When it comes to the upper end of the rifle, I wished a 16 inch barrel of fairly heavy and stiff contour. Accuracy is one of my goals, and I value it somewhat higher than light weight.  I also wanted a flat top receiver for mounting a holographic sight, but a standard A-2 front sight post to use with a back up iron sight.  Also.... a midlength or full length (dissapator style) gas block placement to give me a longer sight radius when using iron sights.

Decent quality should go without saying..... and such an upper unit as I describe could be built from scratch for under $600 including the bolt carrier group and charging handle.  To my fortune as I was building this, AIM Surplus had a sale on Spikes Tactical uppers, complete with bolt carrier groups, for only $519 with free shipping.  That was a deal too good to turn down.  It's only downside, which most shooters (myself included) might consider a good thing, is a minimum spec chamber.  Reloading for this rifle requires small base dies.

For forearm furniture, I chose a Magpul MOE handguard.  I like the fit and feel, and the internal heat shields are excellent.   In addition, bolting on a rail section allowed attaching the one 'gadget' I wanted on this rifle..... a really bright light.   It's 300 lumens right under my thumb as I grip the forearm, and I appreciate having that option.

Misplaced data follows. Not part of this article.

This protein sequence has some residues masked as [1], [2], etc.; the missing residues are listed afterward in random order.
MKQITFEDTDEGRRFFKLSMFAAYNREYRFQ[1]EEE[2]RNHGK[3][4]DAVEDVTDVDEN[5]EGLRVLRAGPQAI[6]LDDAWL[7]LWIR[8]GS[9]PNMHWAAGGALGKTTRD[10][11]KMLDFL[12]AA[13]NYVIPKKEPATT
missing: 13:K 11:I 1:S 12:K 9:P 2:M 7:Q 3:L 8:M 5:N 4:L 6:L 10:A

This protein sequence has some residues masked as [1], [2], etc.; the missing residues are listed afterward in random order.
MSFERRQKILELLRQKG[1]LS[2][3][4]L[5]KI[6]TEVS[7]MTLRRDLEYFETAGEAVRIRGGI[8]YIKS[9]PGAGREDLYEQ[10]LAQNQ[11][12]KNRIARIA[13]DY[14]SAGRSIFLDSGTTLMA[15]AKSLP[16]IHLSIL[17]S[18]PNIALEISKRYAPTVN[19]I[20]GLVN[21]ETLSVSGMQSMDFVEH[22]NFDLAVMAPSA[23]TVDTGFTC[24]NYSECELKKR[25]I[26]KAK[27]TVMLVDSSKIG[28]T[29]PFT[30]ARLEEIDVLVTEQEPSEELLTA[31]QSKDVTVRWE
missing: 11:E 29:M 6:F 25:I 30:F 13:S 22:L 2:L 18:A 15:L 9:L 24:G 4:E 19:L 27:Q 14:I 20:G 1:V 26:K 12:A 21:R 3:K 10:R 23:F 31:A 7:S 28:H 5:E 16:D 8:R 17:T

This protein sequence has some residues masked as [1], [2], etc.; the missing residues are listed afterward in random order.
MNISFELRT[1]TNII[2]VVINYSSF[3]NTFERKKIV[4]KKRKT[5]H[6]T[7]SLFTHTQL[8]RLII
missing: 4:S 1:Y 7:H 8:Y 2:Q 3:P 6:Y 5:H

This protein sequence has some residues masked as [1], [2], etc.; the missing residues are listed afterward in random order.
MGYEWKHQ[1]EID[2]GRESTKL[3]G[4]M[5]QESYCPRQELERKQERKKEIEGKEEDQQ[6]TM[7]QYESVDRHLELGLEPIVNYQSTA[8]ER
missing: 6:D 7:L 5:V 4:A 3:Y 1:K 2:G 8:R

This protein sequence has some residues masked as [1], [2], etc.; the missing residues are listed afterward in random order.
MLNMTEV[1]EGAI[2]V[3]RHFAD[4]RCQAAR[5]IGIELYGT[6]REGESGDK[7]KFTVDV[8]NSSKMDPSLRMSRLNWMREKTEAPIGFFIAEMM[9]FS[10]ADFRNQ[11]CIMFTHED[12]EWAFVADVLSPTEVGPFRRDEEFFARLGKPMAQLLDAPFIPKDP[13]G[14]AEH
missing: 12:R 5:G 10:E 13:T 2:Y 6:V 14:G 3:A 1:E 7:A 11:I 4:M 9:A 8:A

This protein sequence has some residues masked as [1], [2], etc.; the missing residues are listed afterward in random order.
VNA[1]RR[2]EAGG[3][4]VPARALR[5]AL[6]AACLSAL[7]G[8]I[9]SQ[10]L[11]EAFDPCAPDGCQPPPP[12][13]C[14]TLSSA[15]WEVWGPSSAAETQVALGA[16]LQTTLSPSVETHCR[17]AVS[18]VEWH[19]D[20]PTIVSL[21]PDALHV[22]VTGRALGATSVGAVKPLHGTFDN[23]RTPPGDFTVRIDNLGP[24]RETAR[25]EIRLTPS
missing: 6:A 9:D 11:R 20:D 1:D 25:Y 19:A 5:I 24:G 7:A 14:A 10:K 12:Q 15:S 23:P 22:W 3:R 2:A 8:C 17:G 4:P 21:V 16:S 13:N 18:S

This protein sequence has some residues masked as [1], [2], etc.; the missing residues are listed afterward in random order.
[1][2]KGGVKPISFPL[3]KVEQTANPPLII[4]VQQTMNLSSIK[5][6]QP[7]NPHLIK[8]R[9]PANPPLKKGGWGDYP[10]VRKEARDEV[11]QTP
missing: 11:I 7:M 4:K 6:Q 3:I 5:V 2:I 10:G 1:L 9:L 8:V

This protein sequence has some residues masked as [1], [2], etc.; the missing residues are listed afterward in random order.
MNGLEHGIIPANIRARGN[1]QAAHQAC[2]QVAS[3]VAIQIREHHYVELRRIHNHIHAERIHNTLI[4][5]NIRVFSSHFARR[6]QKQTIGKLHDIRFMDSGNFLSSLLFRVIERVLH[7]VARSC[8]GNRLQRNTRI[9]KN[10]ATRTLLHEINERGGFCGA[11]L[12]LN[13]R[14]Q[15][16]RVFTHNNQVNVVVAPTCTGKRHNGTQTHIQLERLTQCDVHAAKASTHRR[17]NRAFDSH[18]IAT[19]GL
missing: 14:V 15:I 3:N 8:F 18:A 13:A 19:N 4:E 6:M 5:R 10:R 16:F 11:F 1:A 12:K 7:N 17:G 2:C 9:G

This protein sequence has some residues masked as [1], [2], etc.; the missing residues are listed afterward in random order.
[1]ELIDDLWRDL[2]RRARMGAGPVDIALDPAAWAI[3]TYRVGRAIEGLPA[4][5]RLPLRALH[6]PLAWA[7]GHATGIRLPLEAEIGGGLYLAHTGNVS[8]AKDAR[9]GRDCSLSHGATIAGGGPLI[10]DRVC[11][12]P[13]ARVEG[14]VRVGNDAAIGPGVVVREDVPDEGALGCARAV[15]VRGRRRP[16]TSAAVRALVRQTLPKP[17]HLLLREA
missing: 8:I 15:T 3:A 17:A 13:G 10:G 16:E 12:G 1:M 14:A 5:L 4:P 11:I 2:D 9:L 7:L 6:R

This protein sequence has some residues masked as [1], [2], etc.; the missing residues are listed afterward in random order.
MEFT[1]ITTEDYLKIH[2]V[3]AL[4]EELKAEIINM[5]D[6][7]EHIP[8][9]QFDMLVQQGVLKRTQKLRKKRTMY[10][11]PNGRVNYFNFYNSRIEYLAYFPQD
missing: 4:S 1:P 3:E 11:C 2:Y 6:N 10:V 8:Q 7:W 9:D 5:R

As main sighting optics, I installed my trusty old EOTech 512.  This unit has been on rifles of mine for years and years... and still keeps working perfectly.  I've even handed it off to teenagers for a weekend at a time.... and it still works!  The fact it takes cheap AA batteries is a plus.

Backup iron sight?  A Magpul MBUS unit (Gen 2), mounted backwards..... yes, I said BACKWARDS.... as described here.

That's MY AR-15.... as assembled by me.  It's hard to say 'built', since I just put parts together like a semi-trained monkey..... but whatever it is, it's all MINE.  At 8.8 pounds, it's not light, but it is handy.... and quite accurate.  As for dependability, I really can't say.  A thousand rounds in, and I'm still waiting for the first hiccup.

Accuracy?   Well..... it's okay... even without a magnified sight.




Damn..... I thought it was clean!


Today I was moving a few things around, including a small stack of mil-surp rifles too long for the safe.  As is my habit, when I pick up these particular rifles, I pull the bolt and check the bore, as they are often shot with corrosive ammunition.

Click.... yank.... bright window.... shiny.
Click....yank...... bright window...shiny.
Click... yank... bright window..... SON OF A B!#@$



My old 91/30 Ex-Sniper had a bore gone dark.   Thinking back, it had been over a year since I fired this rifle, and I am CERTAIN it was cleaned well before being stored.  I am also certain I have checked that rifle no more than a few months ago as well, since ..... well..... mil-surp corrosive ammo.

Anywho, it called for immediate action, and a whole bunch of Ballistol*.   This 'gun oil' has been my go-to solvent, cleaner, lubricant, and preservative on mil-surp rifles for about 20 years now.